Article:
Easter Egg Price Wars Result in Modest Discounts

A broken Icelandic easter egg and the candy inside it.

The price of Easter eggs has gone down in the last couple of weeks as stores compete with pricing strategies. The cheapest chocolate treats can be found in Bónus, Extra and Krónan, while the most expensive eggs are in 10-11, Iceland and Krambúðin, Vísir reports.

In Iceland, Easter eggs are topped with a figurine, most often a yellow chick, and filled with candy along with a piece of paper with a proverb written on it. They are a ubiquitous part of Easter festivities among Icelandic families.

Big difference between stores

The Icelandic Confederation of Labour (ASI) has reviewed the prices of Easter eggs and found that the lowest prices have gone done by a few percentage points. On March 8, Heimkaup lowered their prices, with Extra, Bónus and Króna following suit.

The three stores where prices remain unusually high are 10-11, where the Easter eggs cost on average a whopping 40% more than the lowest prices, and Iceland and Krambúðin with a 38% and 37% deviation respectively. The biggest difference was on the price of a small “lava egg” from candy company Góa, which cost ISK 140 [$1, €0.90] in Krónan, but ISK 249 [$1.81, €1.70] in 10-11.

Bónus leads the way

Bónus consistently had the lowest prices, according to ASI’s review. Of the 34 Easter eggs under review in Bónus, the store sold 28 of them at the lowest price. Extra sold 34 of their 48 eggs at the lowest price, while Heimkaup sold 32 of the 46 eggs reviewed at the lowest price.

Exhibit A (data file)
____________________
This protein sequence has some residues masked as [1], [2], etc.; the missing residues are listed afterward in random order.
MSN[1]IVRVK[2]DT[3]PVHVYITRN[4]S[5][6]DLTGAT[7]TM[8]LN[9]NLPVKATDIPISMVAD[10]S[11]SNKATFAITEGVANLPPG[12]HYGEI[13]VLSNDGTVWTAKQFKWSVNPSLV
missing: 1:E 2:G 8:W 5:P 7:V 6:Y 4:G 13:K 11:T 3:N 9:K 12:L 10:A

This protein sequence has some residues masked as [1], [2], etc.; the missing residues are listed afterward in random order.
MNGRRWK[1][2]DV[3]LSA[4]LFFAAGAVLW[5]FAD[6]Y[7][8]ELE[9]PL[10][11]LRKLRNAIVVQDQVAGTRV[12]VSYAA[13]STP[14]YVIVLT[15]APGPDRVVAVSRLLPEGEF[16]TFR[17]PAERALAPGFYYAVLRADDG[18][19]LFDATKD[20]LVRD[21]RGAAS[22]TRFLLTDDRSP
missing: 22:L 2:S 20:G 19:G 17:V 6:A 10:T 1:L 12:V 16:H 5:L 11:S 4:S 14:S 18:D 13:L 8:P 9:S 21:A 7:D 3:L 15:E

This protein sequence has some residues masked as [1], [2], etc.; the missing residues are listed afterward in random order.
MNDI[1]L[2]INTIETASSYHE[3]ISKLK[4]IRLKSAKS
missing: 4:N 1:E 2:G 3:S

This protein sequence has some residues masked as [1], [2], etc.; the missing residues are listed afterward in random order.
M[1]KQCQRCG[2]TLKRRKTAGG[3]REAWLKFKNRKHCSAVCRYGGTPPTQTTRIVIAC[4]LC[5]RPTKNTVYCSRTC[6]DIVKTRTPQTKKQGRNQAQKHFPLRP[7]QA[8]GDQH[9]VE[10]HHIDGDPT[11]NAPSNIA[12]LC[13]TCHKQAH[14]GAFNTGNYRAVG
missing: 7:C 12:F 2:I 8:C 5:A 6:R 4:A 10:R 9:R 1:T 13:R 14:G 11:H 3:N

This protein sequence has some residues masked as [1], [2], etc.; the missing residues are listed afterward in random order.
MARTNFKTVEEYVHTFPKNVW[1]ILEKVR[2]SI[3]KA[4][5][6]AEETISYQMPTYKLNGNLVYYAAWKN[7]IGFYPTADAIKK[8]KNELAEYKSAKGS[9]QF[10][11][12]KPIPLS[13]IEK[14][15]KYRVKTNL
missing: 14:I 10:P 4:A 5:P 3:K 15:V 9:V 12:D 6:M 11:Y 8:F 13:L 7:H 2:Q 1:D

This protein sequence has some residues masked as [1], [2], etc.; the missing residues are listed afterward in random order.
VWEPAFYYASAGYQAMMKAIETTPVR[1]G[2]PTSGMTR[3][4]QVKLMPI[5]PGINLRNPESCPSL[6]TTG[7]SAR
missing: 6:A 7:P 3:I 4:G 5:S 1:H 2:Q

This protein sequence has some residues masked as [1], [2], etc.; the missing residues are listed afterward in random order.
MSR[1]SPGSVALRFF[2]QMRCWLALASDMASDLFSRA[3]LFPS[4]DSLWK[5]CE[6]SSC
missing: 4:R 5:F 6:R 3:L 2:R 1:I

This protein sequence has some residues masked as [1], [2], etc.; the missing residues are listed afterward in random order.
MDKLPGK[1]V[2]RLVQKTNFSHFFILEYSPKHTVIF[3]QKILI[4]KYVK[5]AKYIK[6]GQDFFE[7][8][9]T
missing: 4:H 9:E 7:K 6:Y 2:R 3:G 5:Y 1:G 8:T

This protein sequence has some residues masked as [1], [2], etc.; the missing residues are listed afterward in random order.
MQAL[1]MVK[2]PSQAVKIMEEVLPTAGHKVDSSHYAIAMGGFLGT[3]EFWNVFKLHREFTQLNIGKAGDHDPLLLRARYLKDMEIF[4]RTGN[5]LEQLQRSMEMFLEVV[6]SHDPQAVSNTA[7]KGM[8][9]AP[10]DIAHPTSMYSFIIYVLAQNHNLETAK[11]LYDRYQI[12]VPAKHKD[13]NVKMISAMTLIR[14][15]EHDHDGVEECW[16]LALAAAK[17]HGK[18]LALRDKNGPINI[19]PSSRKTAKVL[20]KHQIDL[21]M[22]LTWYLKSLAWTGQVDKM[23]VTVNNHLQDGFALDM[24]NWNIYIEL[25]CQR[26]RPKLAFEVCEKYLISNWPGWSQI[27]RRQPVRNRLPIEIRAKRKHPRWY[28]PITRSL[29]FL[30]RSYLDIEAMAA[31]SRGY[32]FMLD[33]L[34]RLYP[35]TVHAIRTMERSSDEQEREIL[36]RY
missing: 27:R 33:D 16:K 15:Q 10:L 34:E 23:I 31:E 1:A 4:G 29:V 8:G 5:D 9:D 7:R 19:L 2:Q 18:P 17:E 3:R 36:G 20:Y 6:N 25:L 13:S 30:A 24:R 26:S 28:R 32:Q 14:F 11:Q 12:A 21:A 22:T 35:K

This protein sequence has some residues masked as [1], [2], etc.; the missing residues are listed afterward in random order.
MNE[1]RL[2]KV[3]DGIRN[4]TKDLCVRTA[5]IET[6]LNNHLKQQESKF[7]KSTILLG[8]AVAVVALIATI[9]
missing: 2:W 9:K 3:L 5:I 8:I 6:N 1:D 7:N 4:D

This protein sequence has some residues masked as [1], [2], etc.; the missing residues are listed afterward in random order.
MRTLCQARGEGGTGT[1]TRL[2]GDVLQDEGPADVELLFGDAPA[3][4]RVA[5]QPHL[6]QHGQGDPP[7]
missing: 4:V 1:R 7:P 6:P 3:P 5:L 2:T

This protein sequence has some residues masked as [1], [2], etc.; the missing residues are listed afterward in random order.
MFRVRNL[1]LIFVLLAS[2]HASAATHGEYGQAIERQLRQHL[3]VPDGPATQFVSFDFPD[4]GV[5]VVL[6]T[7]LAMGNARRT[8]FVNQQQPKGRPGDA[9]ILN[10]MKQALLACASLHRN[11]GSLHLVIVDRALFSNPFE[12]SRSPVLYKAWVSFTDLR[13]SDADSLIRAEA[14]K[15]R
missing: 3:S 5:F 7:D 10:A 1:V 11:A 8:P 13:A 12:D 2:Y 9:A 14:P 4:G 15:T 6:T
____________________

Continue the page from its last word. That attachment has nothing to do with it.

Survey Finds Iceland Priciest for Shoppers

Nettó Hagkaup Bónus Iceland Fjarðarkaup

According to a recent price survey by the Confederation of Icelandic Labour (ASÍ), Iceland is the most expensive supermarket chain in the country. Fjarðarkaup increased prices the least between years, although it is still the cheapest to shop in Bónus.

19% year-on-year increase

According to a recent survey conducted by the Confederation of Icelandic Labour (ASÍ), Iceland ranks as the most expensive supermarket chain in the country. The study, which included eight different supermarkets, was a follow-up to a similar survey carried out in October of the previous year. It showed that Iceland had the highest prices overall and also saw the most significant year-over-year price increase, at over 19%.

Among the surveyed supermarkets, Bónus had the lowest price levels, consistently offering the least expensive products. Fjarðarkaup, meanwhile, registered the smallest annual price increase, averaging about 6.5%.

Heimkaup, which held the distinction of being the most expensive supermarket last year, limited its annual price increase to 8%, moving it to fourth place in the current ranking. Hagkaup and Kjörbúðin are now the second and third most expensive supermarkets, respectively. Following Bónus in affordability are Króna and Nettó, with Fjarðarkaup trailing closely behind as the fourth least expensive option.